As with her crime books, another prompt for me to walk down memory lane was to step into the kitchen; garbed in 50s formica and appliances it still retains the original pulley-drawn overhead rack cloth dryer.
Into the Long Room
So named because it was formed by combining the original sitting room and second bedroom. Here Ngaio would write novels, plays, critiques for her secretary to type at the desk, while surrounded by her books, her awards, the souvenirs of her travels, photos and paintings - both her own as well as by others.
It’s here that I really get the character of this house and its contents. Like the dining room and kitchen before it the Long Room is crammed full of Ngaio’s personal possessions supplemented by contemporary items. They complete the picture of a highly accomplished and spirited woman and clearly of her time. This is a remarkable room, the sunlight was streaming through the windows that look out over the gardens and it must have been an inspiring setting to work in.
It’s an intimate space although I imagine that it hosted many lively group discussions!
Everywhere I look there is something that tells a story. The casually displayed photograph showing Ngaio and friends including a young baronet all dressed in their finest regalia posing for the camera. Tiaras are in abundance, the baronet is wearing a coronet and ermine-trimmed cape and they are about to head off to attend the coronation of King George V1 and Queen Elizabeth. Yet another insight to Ngaio’s life that Bruce casually describes in full detail, he paints the picture so well.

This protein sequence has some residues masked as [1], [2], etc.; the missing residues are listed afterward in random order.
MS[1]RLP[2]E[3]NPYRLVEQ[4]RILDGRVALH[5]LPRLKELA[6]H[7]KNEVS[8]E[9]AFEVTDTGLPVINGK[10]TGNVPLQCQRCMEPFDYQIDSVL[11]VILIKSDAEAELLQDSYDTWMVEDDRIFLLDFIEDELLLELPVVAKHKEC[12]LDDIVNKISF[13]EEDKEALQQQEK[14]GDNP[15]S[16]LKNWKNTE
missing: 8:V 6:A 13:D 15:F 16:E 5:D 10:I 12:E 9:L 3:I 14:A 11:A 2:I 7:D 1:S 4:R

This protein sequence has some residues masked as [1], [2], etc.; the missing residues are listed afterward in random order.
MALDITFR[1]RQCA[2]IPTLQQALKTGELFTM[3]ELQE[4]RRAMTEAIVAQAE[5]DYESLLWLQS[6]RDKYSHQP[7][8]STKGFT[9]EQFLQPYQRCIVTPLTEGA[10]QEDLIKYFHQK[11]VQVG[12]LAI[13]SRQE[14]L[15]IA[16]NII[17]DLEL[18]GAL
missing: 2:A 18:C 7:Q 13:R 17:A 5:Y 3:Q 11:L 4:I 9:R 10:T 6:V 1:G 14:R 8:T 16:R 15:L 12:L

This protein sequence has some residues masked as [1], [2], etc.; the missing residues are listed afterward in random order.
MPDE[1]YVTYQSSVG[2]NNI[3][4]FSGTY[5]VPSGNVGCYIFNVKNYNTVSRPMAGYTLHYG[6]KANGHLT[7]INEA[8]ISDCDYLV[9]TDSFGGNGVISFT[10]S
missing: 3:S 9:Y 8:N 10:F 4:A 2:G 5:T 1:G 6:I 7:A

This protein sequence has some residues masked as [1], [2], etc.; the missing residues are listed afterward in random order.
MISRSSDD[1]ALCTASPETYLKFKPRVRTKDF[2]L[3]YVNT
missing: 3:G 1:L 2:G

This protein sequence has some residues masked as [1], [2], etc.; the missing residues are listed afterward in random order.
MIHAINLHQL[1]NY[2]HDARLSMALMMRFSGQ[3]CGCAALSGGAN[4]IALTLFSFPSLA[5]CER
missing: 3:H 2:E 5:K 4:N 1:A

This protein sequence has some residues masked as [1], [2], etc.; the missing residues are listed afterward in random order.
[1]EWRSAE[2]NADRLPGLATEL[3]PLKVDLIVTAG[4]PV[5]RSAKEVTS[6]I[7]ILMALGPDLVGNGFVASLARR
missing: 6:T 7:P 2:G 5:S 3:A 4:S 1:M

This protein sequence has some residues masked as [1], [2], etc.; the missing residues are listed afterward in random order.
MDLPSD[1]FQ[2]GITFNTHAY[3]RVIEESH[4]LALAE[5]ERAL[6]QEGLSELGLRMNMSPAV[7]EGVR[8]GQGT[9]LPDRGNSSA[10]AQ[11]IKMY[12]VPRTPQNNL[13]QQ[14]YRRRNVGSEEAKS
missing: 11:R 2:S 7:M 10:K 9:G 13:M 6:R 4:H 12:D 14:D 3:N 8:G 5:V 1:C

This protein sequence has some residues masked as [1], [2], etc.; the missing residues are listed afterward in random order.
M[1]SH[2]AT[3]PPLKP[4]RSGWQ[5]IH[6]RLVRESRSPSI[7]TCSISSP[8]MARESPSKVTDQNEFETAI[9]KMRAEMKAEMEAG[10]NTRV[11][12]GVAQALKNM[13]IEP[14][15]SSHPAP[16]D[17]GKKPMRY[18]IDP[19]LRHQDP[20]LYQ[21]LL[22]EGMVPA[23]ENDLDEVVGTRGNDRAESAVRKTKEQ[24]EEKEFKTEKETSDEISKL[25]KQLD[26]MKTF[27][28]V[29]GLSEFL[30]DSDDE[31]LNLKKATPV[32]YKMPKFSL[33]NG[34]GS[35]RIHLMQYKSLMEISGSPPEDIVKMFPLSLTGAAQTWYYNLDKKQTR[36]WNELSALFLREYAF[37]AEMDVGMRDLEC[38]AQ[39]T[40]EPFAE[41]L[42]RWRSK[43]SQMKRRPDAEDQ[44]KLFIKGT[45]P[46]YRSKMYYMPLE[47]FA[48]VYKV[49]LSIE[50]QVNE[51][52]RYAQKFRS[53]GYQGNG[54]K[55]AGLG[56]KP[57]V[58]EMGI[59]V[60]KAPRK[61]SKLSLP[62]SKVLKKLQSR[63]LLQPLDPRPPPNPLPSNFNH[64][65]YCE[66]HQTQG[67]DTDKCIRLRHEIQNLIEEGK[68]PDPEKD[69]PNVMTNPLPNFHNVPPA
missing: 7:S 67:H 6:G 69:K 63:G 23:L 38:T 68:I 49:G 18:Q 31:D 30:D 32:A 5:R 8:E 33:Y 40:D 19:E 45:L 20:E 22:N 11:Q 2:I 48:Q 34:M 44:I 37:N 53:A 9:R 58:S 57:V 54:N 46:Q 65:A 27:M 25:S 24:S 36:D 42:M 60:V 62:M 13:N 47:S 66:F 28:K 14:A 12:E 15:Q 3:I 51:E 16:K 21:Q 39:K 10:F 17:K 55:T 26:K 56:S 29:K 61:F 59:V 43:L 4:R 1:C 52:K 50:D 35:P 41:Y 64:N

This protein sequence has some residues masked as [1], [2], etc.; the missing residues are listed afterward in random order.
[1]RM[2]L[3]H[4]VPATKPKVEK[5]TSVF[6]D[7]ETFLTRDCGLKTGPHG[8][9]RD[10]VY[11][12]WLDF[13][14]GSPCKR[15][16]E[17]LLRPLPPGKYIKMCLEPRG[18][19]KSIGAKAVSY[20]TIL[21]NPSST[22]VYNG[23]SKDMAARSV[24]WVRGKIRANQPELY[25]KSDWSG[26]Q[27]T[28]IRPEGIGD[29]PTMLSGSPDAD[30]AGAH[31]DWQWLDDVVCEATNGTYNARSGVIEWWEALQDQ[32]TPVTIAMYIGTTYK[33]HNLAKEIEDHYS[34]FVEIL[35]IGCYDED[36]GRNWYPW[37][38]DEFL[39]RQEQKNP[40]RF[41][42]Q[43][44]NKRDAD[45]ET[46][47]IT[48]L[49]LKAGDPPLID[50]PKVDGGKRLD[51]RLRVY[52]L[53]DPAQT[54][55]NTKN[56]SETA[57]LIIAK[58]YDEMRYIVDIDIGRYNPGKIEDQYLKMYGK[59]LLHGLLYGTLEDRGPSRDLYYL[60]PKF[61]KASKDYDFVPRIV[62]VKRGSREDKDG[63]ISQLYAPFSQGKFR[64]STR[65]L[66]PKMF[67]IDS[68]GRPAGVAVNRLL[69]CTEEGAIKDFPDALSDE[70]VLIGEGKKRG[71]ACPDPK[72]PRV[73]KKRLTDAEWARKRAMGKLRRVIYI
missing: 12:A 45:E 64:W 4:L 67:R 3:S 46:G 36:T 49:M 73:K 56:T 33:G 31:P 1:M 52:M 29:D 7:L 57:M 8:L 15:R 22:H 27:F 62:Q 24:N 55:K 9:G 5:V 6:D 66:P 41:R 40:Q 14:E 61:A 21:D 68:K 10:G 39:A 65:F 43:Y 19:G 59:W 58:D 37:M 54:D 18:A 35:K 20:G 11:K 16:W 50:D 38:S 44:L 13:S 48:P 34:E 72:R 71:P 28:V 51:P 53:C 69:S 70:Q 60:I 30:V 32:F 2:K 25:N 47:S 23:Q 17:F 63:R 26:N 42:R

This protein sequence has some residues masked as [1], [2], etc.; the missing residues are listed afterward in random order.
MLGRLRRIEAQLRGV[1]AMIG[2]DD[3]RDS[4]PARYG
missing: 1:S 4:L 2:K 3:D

Although Ngaio Marsh lived in Marton Cottage throughout her life, she lived in London for long periods at a time spanning more than 40 years. She led a privileged life in London, mixing with high society, and her social circle ranged from artists to aristocracy.
However, my favourite photo would have to be that of Ngaio standing beside her much loved black Jaguar XK120, she was still driving it around Christchurch when in her 80s!
Ngaio’s bedroom and her studio completed my tour. The studio / workroom that was originally the laundry and coal store contains so much material that it looks like a reserve collection waiting in the vaults of a museum, or maybe the props backstage of a theatre?
Bruce is the perfect guide for a tour such as this, knowledgeable, enthusiastic and able to convey much of Ngaio Marsh’s life, both personal and professional; his admiration of the lady is infectious. Nevertheless and despite how much of her life was on display I came away feeling that Ngaio was a very private person and that Marton was often her retreat from the world. If so she could not have found anywhere better.
An enigma wrapped in an Inspector Alleyn mystery.
Ngaio Marsh House is heritage listed and situated in Sherwood Lane, signposted off Valley Rd, in Cashmere. Visits by appointment only. For further information, go to ngaio-marsh.org.nz.
We are happy to book a tour for any of our guests, and would strongly recommend booking well in advance because the tours are operated by volunteers and timings have to be arranged.
The captioned photos are my own, my thanks for the opportunity to use the others which are courtesy of the Dame Ngaio Marsh House and Heritage Trust and were taken by Kelly Shakespeare - how fitting!
Angela is back for the next diary entry, currently she is rather busy organising a wedding to be held here this weekend! :-)